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tooth decay, can it be delayed?

L

llmercll

Junior member
Joined
Jan 25, 2009
Messages
3
I've got a cavity on my wisdom tooth, and I'm starting to feel sensitivity and even slight pain on it. at the moment ive got no health insurance, but will soon, and will also be getting all my wisdom teeth removed when i get insurance.

whats strange is that i woke up this morning and felt slight pain in both of my jaws, near the back. one side i can clearly see a cavity, the other side i cant find one for the life of me (using mirrors/flashlights). i find it strange that both forms of tooth decay happened on the same day, but it appears so.

anyway im wondering if i can somehow slowdown the progression of the decay, so i can wait my month or 2 and just get the wisdom tooth pulled out when i get my insurance.

i take horrible care of my teeth, i know its bad but true. if i were start brushing flossing, using mouthwash, chewing on garlic, whatever it would take, to just slow down the cavity so it doesn't get any worse, would that work? is it possible?

or once the cavity is formed it just keeps going, regardless of what happens on the tooth surface?
 
M

molly

Junior member
Joined
Nov 26, 2008
Messages
8
Go to www.zellies.com, and read this dentists blog. She claims that her system and stop decay, and many people I know (in real life, and on the internet) seem to think it has helped them. I recently started it, and my teeth are definitely *clean* now, but I'm not sure how well it is helping the decay.
 
Gordon

Gordon

Administrator
Staff member
Verified dentist
Joined
Oct 25, 2005
Messages
7,733
Sorry, this is a real techy answer...


Decay is a dynamic process, so far as we're aware, the surface of teeth is constantly in a state of demineralising/remineralising. Decay happens when something tips the natural balance too far in the demineralising direction.
Since you need bacteria/fermentable carbohydrate/susceptible teeth all to be present for decay to progress, then changing the balance of one of the three will change the decay progression.
It's not likely that you can alter the bacteria much, although obviously making sure that you're cleaning the area thoroughly 3 times a day will help, which can be tricky with 3rd molars, so you're left with altering the other 2. Cut down the carbohydrates in your diet by restricting them to meal times and make the enamel less vulnerable to attack by getting lots of fluoride into it are the best way to deal with decay. The easiest way to do that is to get some fluoride toothpaste and when you're finished brushing your teeth with it, rub it vigorously into the affected areas and DON"T rinse out afterwards. You can slosh about loads of fluoride mouthwash as well, but getting the paste in there is best.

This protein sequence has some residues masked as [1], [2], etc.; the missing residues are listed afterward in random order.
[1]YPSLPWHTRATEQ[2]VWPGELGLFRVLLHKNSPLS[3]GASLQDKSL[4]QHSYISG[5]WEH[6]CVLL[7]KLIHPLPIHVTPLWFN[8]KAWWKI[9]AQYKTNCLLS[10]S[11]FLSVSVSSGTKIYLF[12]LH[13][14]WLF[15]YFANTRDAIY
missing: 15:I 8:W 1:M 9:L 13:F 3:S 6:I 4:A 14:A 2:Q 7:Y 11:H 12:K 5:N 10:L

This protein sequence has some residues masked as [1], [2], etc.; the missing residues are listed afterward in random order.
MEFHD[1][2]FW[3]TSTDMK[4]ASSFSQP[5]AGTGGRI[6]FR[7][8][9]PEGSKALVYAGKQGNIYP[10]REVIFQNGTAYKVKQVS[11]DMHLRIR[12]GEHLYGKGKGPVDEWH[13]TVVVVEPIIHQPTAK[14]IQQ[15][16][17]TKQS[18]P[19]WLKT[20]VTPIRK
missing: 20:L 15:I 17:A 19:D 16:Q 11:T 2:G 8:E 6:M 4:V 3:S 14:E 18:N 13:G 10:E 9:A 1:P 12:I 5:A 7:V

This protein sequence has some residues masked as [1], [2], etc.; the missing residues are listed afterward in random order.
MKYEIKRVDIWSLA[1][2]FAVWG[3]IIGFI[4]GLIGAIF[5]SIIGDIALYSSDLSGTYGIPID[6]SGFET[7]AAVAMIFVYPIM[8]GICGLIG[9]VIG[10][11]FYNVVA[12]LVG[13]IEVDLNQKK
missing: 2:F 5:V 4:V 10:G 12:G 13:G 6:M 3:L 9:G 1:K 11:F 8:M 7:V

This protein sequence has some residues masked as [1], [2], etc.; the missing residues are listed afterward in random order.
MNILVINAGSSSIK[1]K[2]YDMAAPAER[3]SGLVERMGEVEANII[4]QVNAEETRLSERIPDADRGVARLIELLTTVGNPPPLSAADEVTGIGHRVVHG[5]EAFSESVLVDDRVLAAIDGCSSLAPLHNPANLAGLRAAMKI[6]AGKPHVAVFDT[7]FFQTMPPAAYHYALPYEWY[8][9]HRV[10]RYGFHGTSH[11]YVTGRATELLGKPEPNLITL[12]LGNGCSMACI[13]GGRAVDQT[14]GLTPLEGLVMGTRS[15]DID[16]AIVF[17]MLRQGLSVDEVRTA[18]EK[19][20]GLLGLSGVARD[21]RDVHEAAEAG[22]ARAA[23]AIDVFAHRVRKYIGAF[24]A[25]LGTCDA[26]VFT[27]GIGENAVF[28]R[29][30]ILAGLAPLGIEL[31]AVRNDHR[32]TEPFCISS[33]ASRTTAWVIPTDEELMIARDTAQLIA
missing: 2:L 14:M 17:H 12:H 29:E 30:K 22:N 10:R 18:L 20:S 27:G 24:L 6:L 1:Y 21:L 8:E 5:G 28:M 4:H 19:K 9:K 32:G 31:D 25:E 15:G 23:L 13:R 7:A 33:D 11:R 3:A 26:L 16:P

At the worst, that should buy you some time while you get your finances sorted out.
 
L

llmercll

Junior member
Joined
Jan 25, 2009
Messages
3
Sorry, this is a real techy answer...


Decay is a dynamic process, so far as we're aware, the surface of teeth is constantly in a state of demineralising/remineralising. Decay happens when something tips the natural balance too far in the demineralising direction.
Since you need bacteria/fermentable carbohydrate/susceptible teeth all to be present for decay to progress, then changing the balance of one of the three will change the decay progression.
It's not likely that you can alter the bacteria much, although obviously making sure that you're cleaning the area thoroughly 3 times a day will help, which can be tricky with 3rd molars, so you're left with altering the other 2. Cut down the carbohydrates in your diet by restricting them to meal times and make the enamel less vulnerable to attack by getting lots of fluoride into it are the best way to deal with decay. The easiest way to do that is to get some fluoride toothpaste and when you're finished brushing your teeth with it, rub it vigorously into the affected areas and DON"T rinse out afterwards. You can slosh about loads of fluoride mouthwash as well, but getting the paste in there is best.

At the worst, that should buy you some time while you get your finances sorted out.

thank you gordon! that's good to hear.

i have one question though, i read that after a certain point it doesn't matter what you do to the tooth, once the cavity is deep enough external forces wont help it. mine would be pretty deep if it were causing pain, would these things still help if that were the case?

i mean a cavity is a big hole right? so the hole should go as far down as the decay, and in that case a big glob of flouride toothpaste going right down in the hole should be effective, no? at least in delay of the decay.
 
P

Poodleoo

Well-known member
Joined
Apr 12, 2008
Messages
332
I've got some early decay on a back molar, which my hygienist tells me can still remineralise. She recommended a toothpaste that is twice the normal flouride level - you have to buy it from the dentist's, though. Maybe that would help? My dentist also recommended Flouriguard as the only mouthwash worth using for this - although it's the one the dentist doesn't sell so I found it in Boots!

It worries me but the hygienist was very reassuring, saying it was not likely to progress if I kept off the sugary stuff.
 
L

llmercll

Junior member
Joined
Jan 25, 2009
Messages
3
how about chewing sugar free gum? I've been chewing some for awhile and my mouth feels better, probably because im exercising it and not focusing on the pain.

i hear gums good for your teeth, and if get sugarfree
 
F

FinnishGirl

Well-known member
Joined
May 13, 2008
Messages
372
Location
Finland
At least the originally Finnish xylitol chewing gum is very good for teeth. There's scientific proof for that.
 
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